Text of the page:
Did children read words predicting the 9/11 attack "moments before" planes hit the World Trade Center as then-President George W. Bush sat with the children in a Sarasota, Florida, schoolroom? No, that's not true: An online claim to that effect distorts the facts by manipulating the timeline and changing the content of the lesson to fit the narrative.
The claim appeared in an Instagram post on September 11, 2022. The caption consisted of hashtags:
#911 #911commissionreport #neverforget #sarasota #ritual #sorcery
#september11 #pentagon #patriotact #luciferian #bankingcartel #magick #georgebush #nyc
Here is what the post looked like at the time of writing:
(Source: Instagram screenshot taken on Wed Nov 2 19:05:26 2022 UTC)
The male voice-over begins:
This is what I mean when I say this Luciferian cult does everything out of a ritual or spell. This is the day of September 11 when George Bush was visiting the elementary school in Sarasota, Florida, and the teacher is having a little reading class. Pay attention to the words that are selected and the kids say.
At this point, the video transitions from a still image of Bush to classroom footage showing a teacher pointing to the whiteboard. The chorus of children's voices does not sound clearly audible at times and subtitles depicting the purportedly said words appears on the screen.
This is the dialogue, with the post's purported words from the children:
TEACHER: What word?
TEACHER: Boys and girls, sound this word out, get ready. What word?
TEACHER: Yes, steel. Read this word the fast way.
TEACHER: Get ready.
TEACHER: Yes, must. Let's read these words the fast way without making a mistake.
TEACHER: Kite. Get ready!
Then, as the same audio fragment plays again, the video showed the footage of the planes hitting the Twin Towers of the World Trade Center in New York City.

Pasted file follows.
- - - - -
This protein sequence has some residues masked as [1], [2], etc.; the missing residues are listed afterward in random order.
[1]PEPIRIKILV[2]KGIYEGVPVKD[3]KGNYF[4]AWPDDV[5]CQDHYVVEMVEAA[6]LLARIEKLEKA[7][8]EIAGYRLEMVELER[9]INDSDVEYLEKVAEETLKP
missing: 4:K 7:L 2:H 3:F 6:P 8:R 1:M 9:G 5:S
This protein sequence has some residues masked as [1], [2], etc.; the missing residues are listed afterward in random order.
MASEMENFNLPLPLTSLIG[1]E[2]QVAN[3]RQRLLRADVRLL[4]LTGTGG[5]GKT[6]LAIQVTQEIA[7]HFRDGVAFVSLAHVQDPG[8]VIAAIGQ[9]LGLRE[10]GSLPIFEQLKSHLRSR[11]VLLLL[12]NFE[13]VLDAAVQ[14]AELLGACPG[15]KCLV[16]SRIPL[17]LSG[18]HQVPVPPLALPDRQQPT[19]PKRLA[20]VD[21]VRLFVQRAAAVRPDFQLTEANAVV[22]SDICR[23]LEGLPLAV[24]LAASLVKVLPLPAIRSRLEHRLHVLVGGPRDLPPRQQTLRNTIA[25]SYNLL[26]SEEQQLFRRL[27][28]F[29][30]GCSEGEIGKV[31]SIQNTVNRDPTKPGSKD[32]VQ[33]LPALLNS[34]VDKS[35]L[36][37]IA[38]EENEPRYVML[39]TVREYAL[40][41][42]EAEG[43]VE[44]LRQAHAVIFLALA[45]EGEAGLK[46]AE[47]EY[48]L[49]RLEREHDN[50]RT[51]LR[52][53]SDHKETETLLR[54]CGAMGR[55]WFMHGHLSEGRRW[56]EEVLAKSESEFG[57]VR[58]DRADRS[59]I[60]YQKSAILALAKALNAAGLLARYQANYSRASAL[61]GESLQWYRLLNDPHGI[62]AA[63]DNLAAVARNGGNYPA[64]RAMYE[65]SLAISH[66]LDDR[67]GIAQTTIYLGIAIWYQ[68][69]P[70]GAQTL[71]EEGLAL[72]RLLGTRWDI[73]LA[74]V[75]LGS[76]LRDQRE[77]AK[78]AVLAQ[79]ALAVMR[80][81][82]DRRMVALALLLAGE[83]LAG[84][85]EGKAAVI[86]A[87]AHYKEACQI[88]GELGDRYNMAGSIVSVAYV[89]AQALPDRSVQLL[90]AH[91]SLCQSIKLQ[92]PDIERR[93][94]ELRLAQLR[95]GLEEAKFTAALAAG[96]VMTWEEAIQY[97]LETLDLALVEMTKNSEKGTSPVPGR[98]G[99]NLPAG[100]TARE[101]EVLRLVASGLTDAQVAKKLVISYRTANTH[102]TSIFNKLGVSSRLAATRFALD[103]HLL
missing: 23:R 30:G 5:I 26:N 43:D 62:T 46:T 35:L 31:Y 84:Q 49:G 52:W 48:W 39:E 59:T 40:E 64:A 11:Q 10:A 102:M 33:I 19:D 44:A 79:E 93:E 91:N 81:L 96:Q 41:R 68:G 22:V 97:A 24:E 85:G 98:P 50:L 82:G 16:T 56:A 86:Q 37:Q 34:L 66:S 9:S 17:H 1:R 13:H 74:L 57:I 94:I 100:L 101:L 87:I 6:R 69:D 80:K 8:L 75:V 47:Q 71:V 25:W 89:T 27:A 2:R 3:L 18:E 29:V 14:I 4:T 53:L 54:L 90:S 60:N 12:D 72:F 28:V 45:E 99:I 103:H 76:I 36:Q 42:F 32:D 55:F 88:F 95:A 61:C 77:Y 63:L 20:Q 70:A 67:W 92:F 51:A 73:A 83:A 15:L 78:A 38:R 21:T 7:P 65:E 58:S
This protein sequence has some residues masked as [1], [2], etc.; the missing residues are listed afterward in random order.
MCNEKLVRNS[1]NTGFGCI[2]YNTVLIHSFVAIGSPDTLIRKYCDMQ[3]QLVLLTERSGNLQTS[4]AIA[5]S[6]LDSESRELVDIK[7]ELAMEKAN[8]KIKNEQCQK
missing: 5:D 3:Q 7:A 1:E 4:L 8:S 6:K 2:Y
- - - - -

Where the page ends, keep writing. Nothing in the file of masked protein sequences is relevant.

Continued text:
However, a longer version of the same classroom scene shows that the children practiced reading many other words that are not even remotely associated with 9/11, including "cake" and "smile." Some of them are even visible in the footage:
(Sources: YouTube screenshot taken on Wed Nov 2 19:28:42 2022 UTC; composite image by Lead Stories)
The in-built caption in the video said that the classroom scene took place "moments before [the] 9/11" attack, but that's manipulation of the timeline: The class was being filmed as the attack was already in progress, not before it.
The first plane hit the first tower at 8:46 a.m., and the president was briefed about it four minutes later. But, according to the 9/11 Memorial Museum timeline, Bush and his advisers initially thought that it was a "tragic incident" involving a "small plane" -- and the president walked into the classroom.
As the lesson continued, his staff followed the situation via a live broadcast. At 9:03 a.m., another plane hit the South Tower.
Here is how Dave Wilkinson, who was on the president's Secret Service detail, described that moment in a 2021 BBC documentary (at the 2:12 mark):
It hits me as I'm standing there next to the president to the left that the president's the only one that doesn't know the second plane hit the building.
It was then-White House Chief of Staff Andy Card who delivered the news moments later. Recalling it 20 years later, Bush also confirmed that while in the classroom. he received the message about the continuation of the attack, not its start (at the 2:39 mark):
Andy Card comes up behind me and says, 'Second plane has hit the second tower. America is under attack.' And I'm watching a child read.
In 2021, Tampa, Florida's Fox 13 TV also produced a video explicitly saying that the 9/11 attack started before the lesson:
(Source: YouTube screenshot taken on Wed Nov 2 20:46:09 2022 UTC)
If a viewer watches the same Fox 13 YouTube upload at a lower speed, it will become apparent at the 0:12 mark that "plane" was not what children were reading in the Sarasota classroom. Instead, they practiced "play-ing:"
(Source: YouTube screenshot taken on Wed Nov 2 21:10:00 2022 UTC)
Additionally, the reading lesson was centered around the story titled "The Pet Goat." But its vocabulary does not include "plane" or "steel" -- only "playing" and "steal."